The PRAETORIAN Trial is an investigator-sponsored study (ISR)* initiated, designed and led by Academic Medical Center in Amsterdam (AMC) and Reinoud E. Knops, MD, PhD. It is the first prospective randomized head-to-head trial comparing the performance of S-ICD and TV-ICD.

The trial hypothesis was that the S-ICD is non-inferior to the TV-ICD with respect to major ICD-related adverse events, including:

  • Inappropriate shocks
  • ICD-related complications that require intervention
  • Lead-related complications

The trial enrolled 849 patients between March 2011 and January 2017 within the EU and US.



Data from the PRAETORIAN trial confirmed that the S-ICD can be the preferred therapy choice over the TV-ICD for protection from sudden cardiac death. The S-ICD offers comparable performance for the majority of ICD-indicated patients who do not have a need for pacing, while avoiding the serious complications associated with TV-ICDs such as serious infections and lead-related complications.

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Primary and Secondary Endpoints**


Mortality Rates

  • No significant difference in overall and arrhythmic mortality rates between the two groups.
  • Mortality rate was low in both groups, even though:
    • Over 90% had ischemic (>68%) or non-ischemic heart failure
    • Secondary prevention for 19% of S-ICD patients and 20% of TV-ICD patients
    • Median EF was 30%
    • Median age was 63 years
  • Arrhythmic deaths were identical in both groups.
  • Numerically, more deaths occurred in the S-ICD group; this difference was due to non-cardiac causes including cancer and gastrointestinal disease.


Lead-Related Complications

  • Data showed a statistical difference in lead-related complications, with TV-ICD patients experiencing more than 4 times as many as S-ICD patients did.1
  • The S-ICD leaves the vasculature untouched, thereby reducing the risk of acute and future complications associated with transvenous leads.
  • Eliminating device leads within the vasculature is particularly important for ICD-indicated patients with co-morbidities such as diabetes and renal disease who often are at an increased risk of infection and may have vascular access issues.2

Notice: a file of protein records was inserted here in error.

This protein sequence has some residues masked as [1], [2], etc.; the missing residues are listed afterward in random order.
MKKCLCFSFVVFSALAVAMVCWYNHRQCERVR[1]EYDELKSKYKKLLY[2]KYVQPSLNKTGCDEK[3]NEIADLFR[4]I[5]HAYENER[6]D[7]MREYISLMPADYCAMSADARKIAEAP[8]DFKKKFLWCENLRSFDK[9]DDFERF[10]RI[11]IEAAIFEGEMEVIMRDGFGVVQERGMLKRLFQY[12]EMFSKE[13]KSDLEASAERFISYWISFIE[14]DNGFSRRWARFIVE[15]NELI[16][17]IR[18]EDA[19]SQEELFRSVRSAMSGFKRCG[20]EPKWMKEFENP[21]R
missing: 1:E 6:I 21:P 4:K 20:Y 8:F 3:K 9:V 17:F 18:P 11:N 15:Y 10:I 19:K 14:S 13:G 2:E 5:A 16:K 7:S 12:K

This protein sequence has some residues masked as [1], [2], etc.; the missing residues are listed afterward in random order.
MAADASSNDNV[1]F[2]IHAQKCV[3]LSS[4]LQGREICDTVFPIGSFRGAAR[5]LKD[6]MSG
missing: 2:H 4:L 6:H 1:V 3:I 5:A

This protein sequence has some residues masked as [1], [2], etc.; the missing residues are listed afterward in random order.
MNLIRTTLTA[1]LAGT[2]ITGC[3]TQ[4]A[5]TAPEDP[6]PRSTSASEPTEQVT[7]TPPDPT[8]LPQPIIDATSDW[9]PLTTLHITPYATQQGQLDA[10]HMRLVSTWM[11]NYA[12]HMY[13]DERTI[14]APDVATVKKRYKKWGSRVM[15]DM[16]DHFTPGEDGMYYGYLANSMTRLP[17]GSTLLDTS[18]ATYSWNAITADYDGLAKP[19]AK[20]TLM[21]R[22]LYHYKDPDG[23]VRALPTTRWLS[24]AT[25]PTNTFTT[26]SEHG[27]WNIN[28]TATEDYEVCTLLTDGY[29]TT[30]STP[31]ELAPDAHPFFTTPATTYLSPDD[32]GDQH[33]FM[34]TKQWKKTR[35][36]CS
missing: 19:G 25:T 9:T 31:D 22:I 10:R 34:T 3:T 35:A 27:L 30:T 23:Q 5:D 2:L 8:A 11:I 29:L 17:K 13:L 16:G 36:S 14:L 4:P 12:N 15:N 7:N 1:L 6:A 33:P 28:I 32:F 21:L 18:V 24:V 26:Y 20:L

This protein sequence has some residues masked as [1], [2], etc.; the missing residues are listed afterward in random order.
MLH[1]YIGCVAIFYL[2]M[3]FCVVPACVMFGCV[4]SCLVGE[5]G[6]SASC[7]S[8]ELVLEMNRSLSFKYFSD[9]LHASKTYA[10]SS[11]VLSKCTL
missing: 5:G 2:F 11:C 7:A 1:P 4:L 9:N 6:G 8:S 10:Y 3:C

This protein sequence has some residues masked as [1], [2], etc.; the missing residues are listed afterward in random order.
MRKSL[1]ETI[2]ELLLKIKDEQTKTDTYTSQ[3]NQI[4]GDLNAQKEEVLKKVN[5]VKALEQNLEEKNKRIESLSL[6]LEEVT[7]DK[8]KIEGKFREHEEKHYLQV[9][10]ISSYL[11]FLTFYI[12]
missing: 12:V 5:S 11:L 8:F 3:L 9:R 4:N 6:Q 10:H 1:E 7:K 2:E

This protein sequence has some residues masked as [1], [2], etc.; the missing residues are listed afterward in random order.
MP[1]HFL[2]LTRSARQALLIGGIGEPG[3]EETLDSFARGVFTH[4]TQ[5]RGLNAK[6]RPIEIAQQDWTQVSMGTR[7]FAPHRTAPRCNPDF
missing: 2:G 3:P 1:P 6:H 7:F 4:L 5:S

Infections Requiring Device Extraction

  • Numerically, TV-ICD patients experienced twice as many infections that required device extraction as S-ICD patients did.
  • Data in >91,000 transvenous lead extractions demonstrated that those extracted for infection had significantly higher rates of complications and mortality.3

Device-Related Complications

  • No statistical difference in device-related complications at the median 4-year follow-up.
  • The trial authors have initiated an extended follow-up, PRAETORIAN XL, and anticipate that at 8 years the S-ICD will demonstrate superiority to TV-ICD for all device-related complications.1

Inappropriate Shock Rates

  • No significant difference in inappropriate shock rates between the two groups.
  • The PRAETORIAN trial used mainly devices available prior to 2016. Studies using modern S-ICDs like the EMBLEMTM S-ICD have demonstrated even lower rates of IAS.5

S-ICD: A Smart Alternative to TV-ICD

Because it avoids some of the more major complications associated with the TV-ICD, including serious infection and lead-related complications, data shows that the S-ICD is an appropriate and potentially desirable alternative for primary and secondary ICD-indicated patients who do not require pacing. 

Additional Trial Results9

  • Mean implant time for S-ICD was only 5 minutes more than TV-ICD (55 min vs 50 min implant time).
  • 2-incision technique was utilized in 70% of all S-ICD implants.
  • Appropriate shock rates for the S-ICD group were higher than the TV-ICD group; only one patient with an S-ICD was converted to a CRT-D at two years for slow VT where ATP could potentially benefit.
    • Higher rates in S-ICD group likely due to: (1) devices used prior to 2016 without SMART Pass, (2) conditional programming zone of 180 bpm.4-5***
    • Other contemporary S-ICD studies featured appropriate shock rates of 5.3%4,5 [1 yr.] in patients with a SMART Pass enabled S-ICD (comparable to 6.5% and 5.9% rates for single chamber TV-ICDs in the PainFree SST and ADVANCE III trials6, 10).

Reducing TV-ICD Infections Can Lower Mortality Rates

When it comes to reducing complications, lowering mortality rates and cutting costs, avoiding infected TV-ICD leads can go a long way.

  • Data in >91,000 transvenous lead extractions found that those extracted for infection had a higher overall complication rate and a higher in-hospital mortality rate compared to those without infection.3
  • In this same study, the median cost of lead extraction was $39,308 for infected devices and $14,916 for non-infected devices.

Contemporary S-ICDs Further Reduce Rates of Inappropriate Shock

SMART PassTM, included in the EMBLEM MRI S-ICD, has been shown to reduce IAS rates by 68%.4

  • In the more recent UNTOUCHED study, the 1-year IAS rate was 3.1%,5 which is comparable to or lower than the rates observed with TV-ICDs in other studies, including the PRAETORIAN trial.1, 6-8
  • In addition, the 1-year IAS rate was 2.4% for those who received an EMBLEM MRI with SMART Pass.5, 9

S-ICD Procedures Are Becoming More Common Than Ever

Optimized implant techniques (such the intermuscular technique) and implant best practices have emerged as experience with S-ICD has increased to over 79,000 patients worldwide—and counting.



The PRAETORIAN trial is being extended to an 8-year follow-up, PRAETORIAN XL, that is due to complete in 2023. PRAETORIAN XL will be completed with the primary objective of establishing superiority of S-ICDs to TV-ICDs for acute and chronic complications.